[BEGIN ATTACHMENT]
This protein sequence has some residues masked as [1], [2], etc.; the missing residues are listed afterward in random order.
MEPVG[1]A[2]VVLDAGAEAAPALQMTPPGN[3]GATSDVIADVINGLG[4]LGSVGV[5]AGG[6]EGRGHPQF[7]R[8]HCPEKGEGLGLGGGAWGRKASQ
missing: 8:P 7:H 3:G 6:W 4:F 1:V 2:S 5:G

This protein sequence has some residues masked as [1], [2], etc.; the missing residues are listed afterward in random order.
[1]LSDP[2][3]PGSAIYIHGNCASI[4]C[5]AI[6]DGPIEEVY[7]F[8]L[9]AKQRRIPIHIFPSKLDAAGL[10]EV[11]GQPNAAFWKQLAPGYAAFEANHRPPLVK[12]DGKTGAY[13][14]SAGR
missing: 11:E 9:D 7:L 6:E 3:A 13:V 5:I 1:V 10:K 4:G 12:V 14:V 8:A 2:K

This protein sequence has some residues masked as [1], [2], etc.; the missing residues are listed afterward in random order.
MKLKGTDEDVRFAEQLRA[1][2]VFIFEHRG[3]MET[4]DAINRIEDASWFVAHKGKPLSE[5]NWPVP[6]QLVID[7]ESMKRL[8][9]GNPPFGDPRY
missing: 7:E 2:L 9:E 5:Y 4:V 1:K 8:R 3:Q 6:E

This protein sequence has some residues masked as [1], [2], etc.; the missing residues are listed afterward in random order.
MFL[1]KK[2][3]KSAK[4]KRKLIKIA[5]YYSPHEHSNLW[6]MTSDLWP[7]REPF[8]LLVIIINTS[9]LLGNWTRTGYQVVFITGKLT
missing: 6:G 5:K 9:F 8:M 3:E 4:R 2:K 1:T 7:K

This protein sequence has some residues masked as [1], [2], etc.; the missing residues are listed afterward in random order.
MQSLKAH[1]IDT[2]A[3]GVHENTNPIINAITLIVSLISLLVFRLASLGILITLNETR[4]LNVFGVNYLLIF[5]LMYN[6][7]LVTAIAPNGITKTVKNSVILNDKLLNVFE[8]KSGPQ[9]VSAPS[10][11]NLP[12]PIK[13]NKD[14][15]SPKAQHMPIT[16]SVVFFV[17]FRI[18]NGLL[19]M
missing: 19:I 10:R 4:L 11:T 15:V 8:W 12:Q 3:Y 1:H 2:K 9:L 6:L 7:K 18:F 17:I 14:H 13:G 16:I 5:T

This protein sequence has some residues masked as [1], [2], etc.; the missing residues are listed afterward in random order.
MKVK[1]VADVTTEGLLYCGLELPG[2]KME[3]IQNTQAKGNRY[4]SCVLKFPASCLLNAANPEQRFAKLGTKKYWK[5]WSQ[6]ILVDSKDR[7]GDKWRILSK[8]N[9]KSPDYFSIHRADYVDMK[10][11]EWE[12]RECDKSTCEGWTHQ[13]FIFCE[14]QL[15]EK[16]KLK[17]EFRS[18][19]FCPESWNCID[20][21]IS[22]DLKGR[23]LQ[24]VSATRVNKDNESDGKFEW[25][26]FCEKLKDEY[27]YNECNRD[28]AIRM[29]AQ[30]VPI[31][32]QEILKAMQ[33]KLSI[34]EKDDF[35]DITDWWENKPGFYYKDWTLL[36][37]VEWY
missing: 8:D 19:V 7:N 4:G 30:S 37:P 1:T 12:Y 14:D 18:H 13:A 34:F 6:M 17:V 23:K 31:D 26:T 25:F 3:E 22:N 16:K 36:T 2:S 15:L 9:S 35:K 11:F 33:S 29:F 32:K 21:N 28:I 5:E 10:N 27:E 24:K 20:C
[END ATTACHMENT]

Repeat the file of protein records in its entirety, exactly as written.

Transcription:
This protein sequence has some residues masked as [1], [2], etc.; the missing residues are listed afterward in random order.
MEPVG[1]A[2]VVLDAGAEAAPALQMTPPGN[3]GATSDVIADVINGLG[4]LGSVGV[5]AGG[6]EGRGHPQF[7]R[8]HCPEKGEGLGLGGGAWGRKASQ
missing: 8:P 7:H 3:G 6:W 4:F 1:V 2:S 5:G

This protein sequence has some residues masked as [1], [2], etc.; the missing residues are listed afterward in random order.
[1]LSDP[2][3]PGSAIYIHGNCASI[4]C[5]AI[6]DGPIEEVY[7]F[8]L[9]AKQRRIPIHIFPSKLDAAGL[10]EV[11]GQPNAAFWKQLAPGYAAFEANHRPPLVK[12]DGKTGAY[13][14]SAGR
missing: 11:E 9:D 7:L 6:E 3:A 13:V 5:I 1:V 10:K 4:G 12:V 14:V 8:A 2:K

This protein sequence has some residues masked as [1], [2], etc.; the missing residues are listed afterward in random order.
MKLKGTDEDVRFAEQLRA[1][2]VFIFEHRG[3]MET[4]DAINRIEDASWFVAHKGKPLSE[5]NWPVP[6]QLVID[7]ESMKRL[8][9]GNPPFGDPRY
missing: 7:E 2:L 9:E 5:Y 4:V 1:K 8:R 3:Q 6:E

This protein sequence has some residues masked as [1], [2], etc.; the missing residues are listed afterward in random order.
MFL[1]KK[2][3]KSAK[4]KRKLIKIA[5]YYSPHEHSNLW[6]MTSDLWP[7]REPF[8]LLVIIINTS[9]LLGNWTRTGYQVVFITGKLT
missing: 6:G 5:K 9:F 8:M 3:E 4:R 2:K 1:T 7:K

This protein sequence has some residues masked as [1], [2], etc.; the missing residues are listed afterward in random order.
MQSLKAH[1]IDT[2]A[3]GVHENTNPIINAITLIVSLISLLVFRLASLGILITLNETR[4]LNVFGVNYLLIF[5]LMYN[6][7]LVTAIAPNGITKTVKNSVILNDKLLNVFE[8]KSGPQ[9]VSAPS[10][11]NLP[12]PIK[13]NKD[14][15]SPKAQHMPIT[16]SVVFFV[17]FRI[18]NGLL[19]M
missing: 19:I 10:R 4:L 11:T 15:V 8:W 12:Q 3:Y 1:H 2:K 9:L 6:L 7:K 18:F 17:I 14:H 13:G 16:I 5:T

This protein sequence has some residues masked as [1], [2], etc.; the missing residues are listed afterward in random order.
MKVK[1]VADVTTEGLLYCGLELPG[2]KME[3]IQNTQAKGNRY[4]SCVLKFPASCLLNAANPEQRFAKLGTKKYWK[5]WSQ[6]ILVDSKDR[7]GDKWRILSK[8]N[9]KSPDYFSIHRADYVDMK[10][11]EWE[12]RECDKSTCEGWTHQ[13]FIFCE[14]QL[15]EK[16]KLK[17]EFRS[18][19]FCPESWNCID[20][21]IS[22]DLKGR[23]LQ[24]VSATRVNKDNESDGKFEW[25][26]FCEKLKDEY[27]YNECNRD[28]AIRM[29]AQ[30]VPI[31][32]QEILKAMQ[33]KLSI[34]EKDDF[35]DITDWWENKPGFYYKDWTLL[36][37]VEWY
missing: 8:D 19:V 7:N 4:G 30:S 37:P 1:T 12:Y 14:D 18:H 13:A 34:F 6:M 17:V 23:K 31:D 26:T 25:F 3:E 22:N 16:K 36:T 2:S 15:L 9:S 35:K 11:F 33:S 29:F 32:K 21:N 28:I 5:E 10:N 27:E 24:K 20:C